12. So very sad. Thank you for sharing your story and for doing your best under tragically difficult circumstances.
  13. jeastridge

    Nurses: Compassion Experts

    Dear Meagan, Thank you for sharing this thoughtful comment. As you say, connecting with our patients' "story" in some way, helps us to continue as compassionate professionals--for the long haul. Have a great day as you care for others! Joy
  14. It happened on July 15, 2017. Loretta Seymour sat in the emergency room of a hospital in Ontario with her dying father. Diagnosed with prostate cancer the year before, he had been transported to the local ED for end of life symptom management. He was on massive amounts of pain medicine, but he continued to suffer, physically and spiritually. Feeling helpless beside her father, Seymour remembers a nurse coming in and providing a comforting presence that night. Her name was Omolara Ishola. When Seymour said her father was afraid of dying, Ishola offered to pray with the dying man. After that, she sang a song and then brought extra blankets to help keep her patient’s feet warm. These acts brought comfort and peace to both Seymour and her dying father. Now, two years later, Seymour recently connected with Ishola via social media and they went on to meet in person. Expressing deep gratitude, Seymour spoke with Ishola through her tears and thanked her for what she had done that night. Characteristically, the nurse responded by saying she felt, “Humbled” by the recognition. She went on to say, “As a nurse, you do what you do not for the recognition. Patient care is provided because you want to make a difference in people’s lives. When you’re a nurse, you step into people’s lives most of the time at a very vulnerable moment and I have learned to understand that every man, every woman, every child, is someone’s relation, not just a number.” Ishola’s example is inspiring. Even more, it compels us to examine our own practice for places where we can improve. Even the most seasoned nurses can benefit from taking a step back, from time to time and seeing areas where they might improve their practice. How Can We Make More of a Difference? Provide spiritual care- Assessing for spiritual care needs and making sure those needs are met is an integral part of excellence in nursing care. While we may not feel comfortable praying with a patient, we can all take steps to call the chaplain or the patient’s spiritual advisor. Ishola’s approach went beyond the ordinary; she made an assessment of the need and realized that she was able to help meet the need. Focusing on patient dignity- As Ishola said, everyone is someone’s relation, and everyone is more than a number. When we see them in their dying moments, as body functions shut down, and pain is front and center in our list of concerns, we continue to see their humanity. How can we show this in practical terms? Employing appropriate touch- When we connect with the patient by touching their hand or shoulder, or trying to warm their feet, we go beyond medical interventions and reach the humanity of our patient. Touch centers them and us in the present, and lets them know we are with them. Addressing the patient and family appropriately- This nursing care intervention applies at all times, not just in the time surrounding death. Speaking to our patients with dignity and concern, conveys professionalism and can increase trust; trust will ease discomfort and anxiety. Addressing them appropriately goes beyond using surnames (or first names, whichever the patient and family prefer). It extends to talking directly to the patient when possible, using low tones to protect privacy and ease feelings, and not “talking over” the patient. Focusing on the environment- Protecting our patients’ dignity also means being conscious of not talking loudly in the hall and being continually self-aware when with the patient and family so as not to increase their distress. The time surrounding the dying process is often difficult and precious time to the family. Of course, circumstances differ: it goes without saying that an untimely death is harder than an expected one, but even so, an elderly 95-year old’s death —even if anticipated—calls on us to be especially respectful and cautious in dealing with the feelings of those at the bedside. It is never easy to say good-bye to a loved one. Make Encounters Positive For Seymour, who continues to mourn her father’s passing, the nursing care she and her dad received in the emergency room that night made a huge difference. She feels that by contacting Ishola she has completed a task that would have pleased her father, “I feel like my dad’s message of thanks is passed along to her…I can’t tell you how thankful I am for this beautiful soul being there, comforting him.” As professional nurses, we have many opportunities to impact our patients on a daily basis. Our approach and our attitude matters. As Ishola said during her encounter with Seymour, “At every point, I remind myself these are human beings, these are people you’re touching and you must make every encounter positive.”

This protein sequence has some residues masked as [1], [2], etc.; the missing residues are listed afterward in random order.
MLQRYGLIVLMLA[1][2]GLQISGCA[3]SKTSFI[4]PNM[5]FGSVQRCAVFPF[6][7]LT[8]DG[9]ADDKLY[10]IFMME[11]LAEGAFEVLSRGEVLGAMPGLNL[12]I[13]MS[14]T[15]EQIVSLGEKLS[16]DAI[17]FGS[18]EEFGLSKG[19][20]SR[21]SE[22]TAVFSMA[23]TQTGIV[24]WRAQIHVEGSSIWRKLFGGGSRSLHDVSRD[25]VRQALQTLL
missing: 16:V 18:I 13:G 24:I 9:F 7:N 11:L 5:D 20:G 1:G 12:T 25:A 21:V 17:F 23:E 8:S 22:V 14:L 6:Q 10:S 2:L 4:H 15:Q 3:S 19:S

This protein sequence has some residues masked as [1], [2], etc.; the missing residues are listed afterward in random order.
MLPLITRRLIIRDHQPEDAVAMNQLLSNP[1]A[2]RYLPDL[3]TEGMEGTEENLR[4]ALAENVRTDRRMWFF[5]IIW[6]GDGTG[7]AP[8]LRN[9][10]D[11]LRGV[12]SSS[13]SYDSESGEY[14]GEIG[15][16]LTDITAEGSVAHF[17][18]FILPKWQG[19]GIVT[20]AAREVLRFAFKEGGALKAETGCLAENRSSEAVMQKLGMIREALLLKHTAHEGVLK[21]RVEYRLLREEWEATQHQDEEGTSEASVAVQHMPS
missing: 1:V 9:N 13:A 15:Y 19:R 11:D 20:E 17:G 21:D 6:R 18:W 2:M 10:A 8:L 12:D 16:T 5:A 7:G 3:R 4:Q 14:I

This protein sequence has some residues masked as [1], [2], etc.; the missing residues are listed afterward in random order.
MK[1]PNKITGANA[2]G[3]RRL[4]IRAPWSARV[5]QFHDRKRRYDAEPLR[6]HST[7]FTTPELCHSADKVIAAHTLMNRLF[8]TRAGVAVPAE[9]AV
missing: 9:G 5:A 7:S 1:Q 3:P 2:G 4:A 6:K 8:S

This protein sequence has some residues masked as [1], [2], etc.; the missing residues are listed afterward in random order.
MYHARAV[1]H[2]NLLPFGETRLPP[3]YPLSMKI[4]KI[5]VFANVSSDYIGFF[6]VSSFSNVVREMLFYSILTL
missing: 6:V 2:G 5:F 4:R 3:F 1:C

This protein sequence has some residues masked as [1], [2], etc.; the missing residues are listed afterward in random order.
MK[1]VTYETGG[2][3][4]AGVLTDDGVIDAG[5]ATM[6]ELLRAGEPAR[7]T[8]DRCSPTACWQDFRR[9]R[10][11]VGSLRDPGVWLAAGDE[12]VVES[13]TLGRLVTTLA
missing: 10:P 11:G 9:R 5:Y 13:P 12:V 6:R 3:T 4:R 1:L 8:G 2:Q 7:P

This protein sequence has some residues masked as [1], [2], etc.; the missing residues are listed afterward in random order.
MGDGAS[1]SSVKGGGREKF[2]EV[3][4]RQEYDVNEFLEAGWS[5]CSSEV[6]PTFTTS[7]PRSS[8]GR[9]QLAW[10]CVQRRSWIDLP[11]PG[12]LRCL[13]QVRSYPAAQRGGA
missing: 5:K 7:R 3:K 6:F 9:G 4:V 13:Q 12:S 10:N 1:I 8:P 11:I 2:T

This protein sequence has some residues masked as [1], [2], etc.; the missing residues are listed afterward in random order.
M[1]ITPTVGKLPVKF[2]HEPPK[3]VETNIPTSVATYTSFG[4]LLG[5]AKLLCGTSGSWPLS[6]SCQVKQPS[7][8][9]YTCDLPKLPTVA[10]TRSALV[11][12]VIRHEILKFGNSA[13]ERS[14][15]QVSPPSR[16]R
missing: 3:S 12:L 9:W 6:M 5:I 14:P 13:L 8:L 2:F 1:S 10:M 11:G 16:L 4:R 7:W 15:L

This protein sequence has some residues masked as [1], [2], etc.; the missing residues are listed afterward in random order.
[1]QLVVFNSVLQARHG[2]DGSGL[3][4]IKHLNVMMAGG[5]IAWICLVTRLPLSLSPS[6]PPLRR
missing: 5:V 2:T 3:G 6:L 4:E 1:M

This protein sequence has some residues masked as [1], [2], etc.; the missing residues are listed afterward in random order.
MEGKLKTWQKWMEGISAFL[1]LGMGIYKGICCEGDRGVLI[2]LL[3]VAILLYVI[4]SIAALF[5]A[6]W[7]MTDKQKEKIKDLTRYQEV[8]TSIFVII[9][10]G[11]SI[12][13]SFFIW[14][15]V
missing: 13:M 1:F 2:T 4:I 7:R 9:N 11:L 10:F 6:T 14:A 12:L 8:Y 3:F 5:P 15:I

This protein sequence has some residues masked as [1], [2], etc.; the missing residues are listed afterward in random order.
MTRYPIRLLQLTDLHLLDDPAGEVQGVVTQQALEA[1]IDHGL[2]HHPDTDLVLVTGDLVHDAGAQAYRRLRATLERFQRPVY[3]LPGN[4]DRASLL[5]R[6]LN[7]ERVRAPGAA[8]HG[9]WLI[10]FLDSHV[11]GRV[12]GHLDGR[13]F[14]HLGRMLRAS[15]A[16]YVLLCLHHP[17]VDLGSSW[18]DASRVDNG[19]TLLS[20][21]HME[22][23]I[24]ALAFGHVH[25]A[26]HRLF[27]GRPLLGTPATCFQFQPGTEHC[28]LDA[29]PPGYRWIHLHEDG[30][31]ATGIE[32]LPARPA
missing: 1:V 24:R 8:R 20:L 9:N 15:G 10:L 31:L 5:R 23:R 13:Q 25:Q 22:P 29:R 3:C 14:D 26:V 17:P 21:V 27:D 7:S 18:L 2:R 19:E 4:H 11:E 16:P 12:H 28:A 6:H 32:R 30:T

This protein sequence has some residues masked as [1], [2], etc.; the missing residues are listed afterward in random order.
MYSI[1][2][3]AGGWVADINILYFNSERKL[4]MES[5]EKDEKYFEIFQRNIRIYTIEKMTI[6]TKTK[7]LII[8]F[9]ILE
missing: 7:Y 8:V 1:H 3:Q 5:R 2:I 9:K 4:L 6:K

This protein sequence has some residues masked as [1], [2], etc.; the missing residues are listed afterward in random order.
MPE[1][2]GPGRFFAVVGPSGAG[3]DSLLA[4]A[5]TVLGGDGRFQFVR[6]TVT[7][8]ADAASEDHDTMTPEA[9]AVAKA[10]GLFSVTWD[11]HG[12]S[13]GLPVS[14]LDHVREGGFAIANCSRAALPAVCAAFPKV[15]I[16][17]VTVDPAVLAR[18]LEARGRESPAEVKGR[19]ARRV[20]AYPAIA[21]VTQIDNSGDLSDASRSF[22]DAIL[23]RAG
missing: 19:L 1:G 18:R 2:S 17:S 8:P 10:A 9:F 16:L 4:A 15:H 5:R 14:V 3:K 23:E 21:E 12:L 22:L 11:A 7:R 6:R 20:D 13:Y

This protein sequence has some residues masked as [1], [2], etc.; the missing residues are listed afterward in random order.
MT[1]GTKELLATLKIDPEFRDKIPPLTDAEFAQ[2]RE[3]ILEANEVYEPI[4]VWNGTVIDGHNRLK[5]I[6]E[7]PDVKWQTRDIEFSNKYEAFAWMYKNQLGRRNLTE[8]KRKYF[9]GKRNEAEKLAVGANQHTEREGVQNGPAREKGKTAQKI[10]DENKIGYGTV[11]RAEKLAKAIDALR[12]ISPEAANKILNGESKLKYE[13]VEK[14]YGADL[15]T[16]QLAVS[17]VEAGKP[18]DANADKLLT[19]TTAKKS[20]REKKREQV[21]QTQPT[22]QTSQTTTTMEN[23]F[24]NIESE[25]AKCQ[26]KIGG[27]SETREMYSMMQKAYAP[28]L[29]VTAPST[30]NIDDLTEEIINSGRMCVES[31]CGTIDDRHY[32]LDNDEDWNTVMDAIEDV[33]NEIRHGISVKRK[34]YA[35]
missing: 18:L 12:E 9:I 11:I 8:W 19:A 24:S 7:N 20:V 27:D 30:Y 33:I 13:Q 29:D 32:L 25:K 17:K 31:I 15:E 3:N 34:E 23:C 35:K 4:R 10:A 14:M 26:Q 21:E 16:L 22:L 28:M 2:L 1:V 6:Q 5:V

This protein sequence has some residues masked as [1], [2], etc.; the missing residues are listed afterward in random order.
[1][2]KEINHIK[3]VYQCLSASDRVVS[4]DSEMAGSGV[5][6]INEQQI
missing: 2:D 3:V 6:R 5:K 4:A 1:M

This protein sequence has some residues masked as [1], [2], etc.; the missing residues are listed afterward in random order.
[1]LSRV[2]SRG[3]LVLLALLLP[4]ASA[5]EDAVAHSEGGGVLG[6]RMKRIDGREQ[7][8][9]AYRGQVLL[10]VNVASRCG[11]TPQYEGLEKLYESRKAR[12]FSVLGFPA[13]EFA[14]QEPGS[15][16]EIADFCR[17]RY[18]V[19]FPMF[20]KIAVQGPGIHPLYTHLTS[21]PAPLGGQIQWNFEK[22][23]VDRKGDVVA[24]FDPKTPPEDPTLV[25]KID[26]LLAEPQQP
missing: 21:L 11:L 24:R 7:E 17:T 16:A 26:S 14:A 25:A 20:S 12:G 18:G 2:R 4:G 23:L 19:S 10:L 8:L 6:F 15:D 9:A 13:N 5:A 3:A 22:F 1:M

15. jeastridge

    Is Nursing Kind?

    Well said. True kindness sometimes doesn't appear to be "nice" because sometimes what is best for us, our patients and our co-workers doesn't look "nice" superficially. Thank you for your thoughtful comment. Joy Well said. True empathy and kindness are related, aren't they? Your patients are blessed to have you as their nurse! Joy
  16. jeastridge

    Is Nursing Kind?

    Thank you for your thoughtful comment! I appreciate what you shared: kindness generally comes right back at you!